Yes, that’s food in those containers, but it doesn’t have to be.

There are a lot of things to love about little plastic storage cups like this, but the best part is that you can use them to keep things neat and organized while playing. You don’t have to dump all your tokens out, just arrange the containers as needed. They’re small so they don’t take up a lot of space, and you can fit a bunch of them back in the game box easily. Still, they’re bigger than those Plano storage compartments, so you can still reach in there and grab your pieces even if you have large fingers. It keeps components accessible and neat while playing, so things don’t get spread all around or mixed up or lost.

Since they’re plastic, you can use a label maker to mark what belongs in each cup, or just write on the cap with a permanent marker. And, perhaps most importantly, they aren’t too expensive – the set pictured above is, at the time of writing, only $9 on Amazon for a pack of 20. That’s less than 50 cents a cup. You can use them for any game that has tokens and they work just great!

In case circles don’t work for you, there’s a small rectangular option. If you need something a little bigger, either for larger components (like mini’s) or just a larger quantity, here are some larger deli cups, which can stack 2-high inside a standard game box.

I’m still on a quest to find better *large* rectangular boxes for card storage. At 5″ by 7″ (approximately) this option is functional but not ideal. I have found small rectangular storage boxes that are the perfect size for cards at the craft store, but those are more expensive.

All of these at current prices are less than 50 cents a piece. But keep your eye out; you may be able to find something similar at a local grocery or household goods store.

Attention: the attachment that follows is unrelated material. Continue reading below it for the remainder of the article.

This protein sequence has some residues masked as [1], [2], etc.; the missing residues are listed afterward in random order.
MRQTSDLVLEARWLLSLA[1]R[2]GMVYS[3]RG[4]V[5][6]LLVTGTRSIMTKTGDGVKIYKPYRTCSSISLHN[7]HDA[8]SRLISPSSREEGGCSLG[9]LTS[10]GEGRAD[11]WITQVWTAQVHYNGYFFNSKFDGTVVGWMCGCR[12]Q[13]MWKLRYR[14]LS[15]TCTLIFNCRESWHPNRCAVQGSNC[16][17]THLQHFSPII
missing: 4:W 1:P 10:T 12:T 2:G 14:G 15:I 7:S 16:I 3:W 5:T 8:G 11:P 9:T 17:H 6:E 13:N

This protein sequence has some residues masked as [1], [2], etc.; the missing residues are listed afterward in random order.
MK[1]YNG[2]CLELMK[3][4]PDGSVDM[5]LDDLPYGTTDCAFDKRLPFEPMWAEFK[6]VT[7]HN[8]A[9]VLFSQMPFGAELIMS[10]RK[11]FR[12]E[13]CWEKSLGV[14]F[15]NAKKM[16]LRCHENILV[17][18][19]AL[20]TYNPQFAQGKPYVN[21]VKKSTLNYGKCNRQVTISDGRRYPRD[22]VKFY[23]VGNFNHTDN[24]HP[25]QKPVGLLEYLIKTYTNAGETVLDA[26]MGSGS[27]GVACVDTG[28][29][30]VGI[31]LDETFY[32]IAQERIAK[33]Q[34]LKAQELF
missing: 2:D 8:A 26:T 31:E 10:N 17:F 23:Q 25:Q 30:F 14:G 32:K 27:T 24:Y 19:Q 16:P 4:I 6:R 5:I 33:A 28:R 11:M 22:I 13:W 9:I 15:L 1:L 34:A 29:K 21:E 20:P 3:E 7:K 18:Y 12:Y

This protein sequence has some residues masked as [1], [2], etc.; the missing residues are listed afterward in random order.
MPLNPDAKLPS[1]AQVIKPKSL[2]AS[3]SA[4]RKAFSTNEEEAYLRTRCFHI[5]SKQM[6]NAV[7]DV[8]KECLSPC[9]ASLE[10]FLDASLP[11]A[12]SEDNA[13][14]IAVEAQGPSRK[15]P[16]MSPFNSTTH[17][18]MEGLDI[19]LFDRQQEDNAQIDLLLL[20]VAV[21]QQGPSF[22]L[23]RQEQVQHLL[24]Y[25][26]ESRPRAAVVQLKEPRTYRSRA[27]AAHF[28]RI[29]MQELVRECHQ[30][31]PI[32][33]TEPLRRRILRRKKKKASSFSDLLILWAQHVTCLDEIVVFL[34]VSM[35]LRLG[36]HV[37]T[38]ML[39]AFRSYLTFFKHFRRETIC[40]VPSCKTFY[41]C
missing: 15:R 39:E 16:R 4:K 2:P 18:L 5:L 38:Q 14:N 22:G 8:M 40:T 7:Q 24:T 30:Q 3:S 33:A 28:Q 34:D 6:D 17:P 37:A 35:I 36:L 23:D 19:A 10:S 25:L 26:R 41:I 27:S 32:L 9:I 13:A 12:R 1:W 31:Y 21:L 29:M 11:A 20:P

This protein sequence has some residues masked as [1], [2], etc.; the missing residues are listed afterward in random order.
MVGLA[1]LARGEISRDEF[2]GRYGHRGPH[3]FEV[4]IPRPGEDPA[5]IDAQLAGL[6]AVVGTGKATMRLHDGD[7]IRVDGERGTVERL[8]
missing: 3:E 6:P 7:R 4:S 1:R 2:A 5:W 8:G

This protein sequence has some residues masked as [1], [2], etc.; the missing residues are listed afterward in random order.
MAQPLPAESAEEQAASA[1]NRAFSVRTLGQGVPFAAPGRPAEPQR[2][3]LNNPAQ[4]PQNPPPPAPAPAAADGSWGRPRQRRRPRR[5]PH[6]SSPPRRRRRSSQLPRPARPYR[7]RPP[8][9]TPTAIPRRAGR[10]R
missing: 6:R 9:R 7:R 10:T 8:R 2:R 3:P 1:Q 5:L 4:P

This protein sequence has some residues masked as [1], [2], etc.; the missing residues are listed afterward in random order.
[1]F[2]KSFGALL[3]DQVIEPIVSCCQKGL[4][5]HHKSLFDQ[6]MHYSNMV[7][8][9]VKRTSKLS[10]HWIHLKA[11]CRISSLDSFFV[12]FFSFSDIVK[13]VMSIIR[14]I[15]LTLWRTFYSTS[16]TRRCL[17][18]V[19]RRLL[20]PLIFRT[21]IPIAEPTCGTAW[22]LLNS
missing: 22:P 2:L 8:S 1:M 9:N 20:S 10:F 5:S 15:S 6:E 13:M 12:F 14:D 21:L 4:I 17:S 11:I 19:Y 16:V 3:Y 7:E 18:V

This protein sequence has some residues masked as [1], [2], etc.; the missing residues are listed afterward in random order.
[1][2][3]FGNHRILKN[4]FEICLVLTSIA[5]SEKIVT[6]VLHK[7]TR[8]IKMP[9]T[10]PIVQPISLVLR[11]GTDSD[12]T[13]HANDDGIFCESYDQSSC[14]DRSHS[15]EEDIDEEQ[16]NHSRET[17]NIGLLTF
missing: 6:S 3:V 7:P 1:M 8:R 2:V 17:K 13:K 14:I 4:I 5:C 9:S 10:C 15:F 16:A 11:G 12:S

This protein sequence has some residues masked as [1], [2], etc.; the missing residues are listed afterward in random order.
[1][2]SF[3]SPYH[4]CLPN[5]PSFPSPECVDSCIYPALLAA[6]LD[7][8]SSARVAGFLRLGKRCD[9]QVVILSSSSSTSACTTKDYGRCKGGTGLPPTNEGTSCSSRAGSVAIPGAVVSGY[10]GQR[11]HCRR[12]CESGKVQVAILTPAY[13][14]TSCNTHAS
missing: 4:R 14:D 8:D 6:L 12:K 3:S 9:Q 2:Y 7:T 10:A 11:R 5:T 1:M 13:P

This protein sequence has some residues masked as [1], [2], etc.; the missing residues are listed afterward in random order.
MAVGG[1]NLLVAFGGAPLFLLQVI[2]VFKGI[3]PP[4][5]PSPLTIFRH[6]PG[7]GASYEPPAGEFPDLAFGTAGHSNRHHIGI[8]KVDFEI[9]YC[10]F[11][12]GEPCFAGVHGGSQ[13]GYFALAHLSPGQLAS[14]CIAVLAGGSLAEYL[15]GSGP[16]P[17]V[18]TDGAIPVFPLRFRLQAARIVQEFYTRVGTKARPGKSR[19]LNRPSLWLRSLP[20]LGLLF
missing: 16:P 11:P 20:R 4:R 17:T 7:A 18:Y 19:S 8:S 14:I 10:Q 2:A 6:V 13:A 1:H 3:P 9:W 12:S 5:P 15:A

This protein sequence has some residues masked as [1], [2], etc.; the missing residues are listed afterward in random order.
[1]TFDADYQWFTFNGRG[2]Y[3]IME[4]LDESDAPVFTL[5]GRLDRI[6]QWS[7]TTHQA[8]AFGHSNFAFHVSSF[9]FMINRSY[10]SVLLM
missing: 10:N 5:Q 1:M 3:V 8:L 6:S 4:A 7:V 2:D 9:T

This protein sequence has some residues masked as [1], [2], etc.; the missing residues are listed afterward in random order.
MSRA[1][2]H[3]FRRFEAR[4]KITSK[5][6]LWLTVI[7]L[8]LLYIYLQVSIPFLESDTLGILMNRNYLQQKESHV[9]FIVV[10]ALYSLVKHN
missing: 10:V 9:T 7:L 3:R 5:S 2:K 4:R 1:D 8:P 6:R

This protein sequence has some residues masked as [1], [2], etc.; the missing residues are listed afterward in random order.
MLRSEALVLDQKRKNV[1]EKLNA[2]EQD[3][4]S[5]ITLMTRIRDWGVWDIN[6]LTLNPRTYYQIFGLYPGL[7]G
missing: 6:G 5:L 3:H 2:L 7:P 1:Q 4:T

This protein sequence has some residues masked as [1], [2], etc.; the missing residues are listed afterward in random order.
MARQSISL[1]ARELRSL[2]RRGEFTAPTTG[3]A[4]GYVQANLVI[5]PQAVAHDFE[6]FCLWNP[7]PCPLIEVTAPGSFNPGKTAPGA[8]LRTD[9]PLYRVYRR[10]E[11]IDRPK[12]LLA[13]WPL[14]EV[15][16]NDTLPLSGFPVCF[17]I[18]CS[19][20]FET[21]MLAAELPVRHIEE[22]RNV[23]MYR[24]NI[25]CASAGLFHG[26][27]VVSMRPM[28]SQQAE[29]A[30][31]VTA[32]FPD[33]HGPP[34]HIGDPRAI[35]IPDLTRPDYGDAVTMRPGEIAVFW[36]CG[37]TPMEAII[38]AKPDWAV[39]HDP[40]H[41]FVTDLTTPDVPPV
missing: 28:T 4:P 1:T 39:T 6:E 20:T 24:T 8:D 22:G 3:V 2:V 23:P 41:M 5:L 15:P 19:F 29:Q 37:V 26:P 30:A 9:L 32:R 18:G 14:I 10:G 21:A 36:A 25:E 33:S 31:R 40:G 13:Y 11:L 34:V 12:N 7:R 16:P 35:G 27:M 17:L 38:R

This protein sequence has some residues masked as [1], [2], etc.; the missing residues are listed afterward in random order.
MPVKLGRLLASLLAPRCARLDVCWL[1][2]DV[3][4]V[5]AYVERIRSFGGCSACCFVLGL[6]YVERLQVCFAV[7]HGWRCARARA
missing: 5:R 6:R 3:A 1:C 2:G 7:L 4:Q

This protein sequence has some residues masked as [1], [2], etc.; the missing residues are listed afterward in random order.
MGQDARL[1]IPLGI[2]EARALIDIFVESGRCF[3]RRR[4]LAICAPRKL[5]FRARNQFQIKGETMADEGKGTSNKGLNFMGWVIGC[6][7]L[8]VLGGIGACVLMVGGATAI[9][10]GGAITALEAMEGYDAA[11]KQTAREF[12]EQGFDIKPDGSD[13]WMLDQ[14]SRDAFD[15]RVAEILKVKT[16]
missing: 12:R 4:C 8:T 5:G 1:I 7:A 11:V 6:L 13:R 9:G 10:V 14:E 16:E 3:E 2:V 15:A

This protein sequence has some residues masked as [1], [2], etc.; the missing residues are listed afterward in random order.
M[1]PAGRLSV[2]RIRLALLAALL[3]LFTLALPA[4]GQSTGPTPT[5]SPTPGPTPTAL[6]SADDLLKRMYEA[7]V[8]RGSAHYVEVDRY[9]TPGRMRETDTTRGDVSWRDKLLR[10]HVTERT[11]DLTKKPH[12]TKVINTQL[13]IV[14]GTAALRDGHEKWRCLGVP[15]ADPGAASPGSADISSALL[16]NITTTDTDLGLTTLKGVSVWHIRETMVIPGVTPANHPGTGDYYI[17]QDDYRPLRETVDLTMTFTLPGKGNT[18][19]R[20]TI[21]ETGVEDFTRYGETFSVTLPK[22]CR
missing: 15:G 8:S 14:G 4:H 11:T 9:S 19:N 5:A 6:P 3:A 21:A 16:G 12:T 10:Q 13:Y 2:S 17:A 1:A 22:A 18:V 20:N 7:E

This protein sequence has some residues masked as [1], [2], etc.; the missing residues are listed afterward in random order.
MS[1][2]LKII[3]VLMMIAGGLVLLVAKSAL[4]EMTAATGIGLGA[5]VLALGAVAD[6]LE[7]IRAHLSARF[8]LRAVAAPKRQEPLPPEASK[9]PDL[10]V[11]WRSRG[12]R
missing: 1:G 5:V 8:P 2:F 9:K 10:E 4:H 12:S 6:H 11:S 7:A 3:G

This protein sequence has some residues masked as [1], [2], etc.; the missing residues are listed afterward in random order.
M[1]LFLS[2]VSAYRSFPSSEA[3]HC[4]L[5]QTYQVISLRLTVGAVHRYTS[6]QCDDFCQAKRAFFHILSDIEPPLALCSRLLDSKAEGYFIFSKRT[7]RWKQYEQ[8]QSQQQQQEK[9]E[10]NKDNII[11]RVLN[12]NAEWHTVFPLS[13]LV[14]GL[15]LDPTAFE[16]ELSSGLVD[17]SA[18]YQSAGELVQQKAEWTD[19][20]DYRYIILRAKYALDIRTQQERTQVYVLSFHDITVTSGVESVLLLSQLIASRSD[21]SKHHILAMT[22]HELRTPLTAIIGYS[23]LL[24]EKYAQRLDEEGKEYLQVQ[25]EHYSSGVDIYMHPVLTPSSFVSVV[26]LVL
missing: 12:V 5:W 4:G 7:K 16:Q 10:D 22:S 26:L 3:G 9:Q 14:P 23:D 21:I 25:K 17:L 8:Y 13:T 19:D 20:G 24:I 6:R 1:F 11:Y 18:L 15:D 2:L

But Wait! There’s More!

I’ve got one more neat little storage container option:

These are coin tubes, intended to store – you know, coins. But they’re also great for certain types of board game bits. Cubes or round tokens work perfectly, and these tubes are very compact. I have a friend who uses something similar to store his Catan hex number tokens.

And again, the picture above is a set of 50 for $22.74 at the time of writing, still less than 50 cents a pop. There are plenty of variety packs of these, so if you’d rather get more nickel-sized tubes or quarter-sized tubes, you can! And if you happen to have coins somewhere in your house, you can measure your tokens to make sure they’ll fit nicely before you buy.

In the End…

There’s no one best way to store game components. Your preferences are probably different than mine. As for me, when I have a game with a lot of parts I like to get it on the table and ready to go as quickly as possible. It helps if it’s just as easy to pack up. Using plastic storage like these can really help keep your playing area clean and functional. I hope you find some that work great for you!

Disclosure: iSlaytheDragon is part of the Amazon Associates program. If you use any of the links in this post and make a purchase on Amazon, we get a small credit. We are in no way affiliated with any of the manufactures of the products mentioned above.

Futurewolfie loves epic games, space, and epic games set in space. You'll find him rolling fistfuls of dice, reveling in thematic goodness, and giving Farmerlenny a hard time for liking boring stuff.

Discussion4 Comments

    • Those are pretty cool… but also require some crafty skills and time. The options in this post are cheap and don’t require assembly!

  1. For what it’s worth: those food containers that you linked to on Amazon are available at Dollar Tree. I found this out when my wife laughed at me for spending $8 on what I could have had her pick me up for $1.